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The Centre on Social Movement Studies

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Nationalism and Transitions: Mobilizing for democracy in Yugoslavia

Daniel P. Ritter

Type: Working Paper
Year: 2012

The Yugoslav transition(s) to democracy is perhaps the most complex of all the Eastern European cases. It can be argued that Yugoslavia enjoyed the most favorable initial conditions of any country in the region: the regime was relatively liberal, there was an indigenous, vibrant civil society, an economic crisis had put politicians on the defensive, and the country was not overly tied to either Western or Eastern influence. Had these structural conditions been the full story, Yugoslavia might have been able to dissolve without the most violent war Europe has experienced since 1945. However, one major factor came to trump all others: nationalism. The history of Yugoslavia’s fall cannot be told without attention to ethnic rivalries. Since the country was a federation consisting of six republics and two autonomous provinces imposed on its citizens by the communists that came to power after World War II, only communism could hold the federation together. Once that (discredited) ideological glue was removed, Yugoslavia collapsed on itself.

EUI SPS - Cosmos Working Paper 2012/03. Full text available

2012WP03COSMOS

News

08/06/2017

Call for Papers - Cosmos Conference "The Contentious Politics of Higher Education. Student Movements in Late Neoliberalism"

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The Centre on Social Movement Studies, directed by Professor Donatella Della Porta, calls for papers addressing the recent global wave of student protests for a two-days conference to bel held in Florence, at the Institute of Humanities and Social Sciences of the Scuola Normale Superiore (SNS), on 15-16 November 2017.

19/05/2017

Video available for the International Conference – Beyond Borders: Refugees and Struggles in Europe Mobilization, Solidarity and Political Challenges in the Long Summer of Migration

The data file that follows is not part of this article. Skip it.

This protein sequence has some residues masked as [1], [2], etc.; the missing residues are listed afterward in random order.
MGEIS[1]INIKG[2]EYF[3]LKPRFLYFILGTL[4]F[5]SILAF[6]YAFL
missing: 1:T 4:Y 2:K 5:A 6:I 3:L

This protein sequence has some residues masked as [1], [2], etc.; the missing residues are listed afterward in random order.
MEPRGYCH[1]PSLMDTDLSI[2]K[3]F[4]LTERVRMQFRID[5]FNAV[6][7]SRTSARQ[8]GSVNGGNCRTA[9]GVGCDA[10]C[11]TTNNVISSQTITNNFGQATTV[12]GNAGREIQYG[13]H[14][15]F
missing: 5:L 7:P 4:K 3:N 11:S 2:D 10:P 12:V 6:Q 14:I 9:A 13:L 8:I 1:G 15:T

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Watch the video of the International Conference – Beyond Borders, which was held at Palazzo Strozzi on May 12, 2017

19/05/2017

Marco Deseriis wins Best Paper Award at the Cedem17 Conference for e-Democracy & Open Government

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Dr. Marco Deseriis, Marie Curie Fellow and Research Fellow at Cosmos, has won the Best Paper Award at the Cedem17 Conference for e-Democracy & Open Government (Danube University, Krems Au Donau, Austria)

Publications

Journal Article - 2017

The Electoral Success of the Radical Left: Explaining the Least Likely Case of the Communist Party in Graz

Manès Weisskircher
Recently, scholars have shown a growing interest in radical left parties (RLPs). In terms of electoral success, the rise of the KPÖ Graz, the Communist Party in Austria’s second biggest city, represents perhaps the most counterintuitive case in Western Europe. This analysis shows how the party has managed to ‘own’ the issue of housing and to exploit local political opportunities in order to be electorally successful. The findings point to the importance of agency and the subnational level for RLPs, and highlight more general questions in the study of this party family.

Journal Article - 2017

Non-deliberative politics in deliberative democracy: distinct approaches for different actors

Andrea Felicetti
In this paper Andrea Felicetti first illustrates the main ideas of the systemic turn, explores the distinction between ‘deliberative’ and ‘non-deliberative’ politics and investigates the main arguments justifying non-deliberative politics. Then, he builds upon these arguments to shed new light on the relationship between deliberative and non-deliberative politics. He identifies three distinctive actors in deliberative systems (political institutions, empowered agents, and public space actors). Finally, he argues that deliberative democrats should adopt three different approaches (intensive, moderate, and free) in order to assess whether the use of non-deliberative politics by each of these actors is legitimate.